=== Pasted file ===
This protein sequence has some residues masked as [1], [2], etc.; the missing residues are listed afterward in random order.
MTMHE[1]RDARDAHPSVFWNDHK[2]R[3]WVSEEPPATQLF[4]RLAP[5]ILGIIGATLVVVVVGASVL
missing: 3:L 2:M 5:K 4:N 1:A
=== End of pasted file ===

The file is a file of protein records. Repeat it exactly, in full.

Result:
This protein sequence has some residues masked as [1], [2], etc.; the missing residues are listed afterward in random order.
MTMHE[1]RDARDAHPSVFWNDHK[2]R[3]WVSEEPPATQLF[4]RLAP[5]ILGIIGATLVVVVVGASVL
missing: 3:L 2:M 5:K 4:N 1:A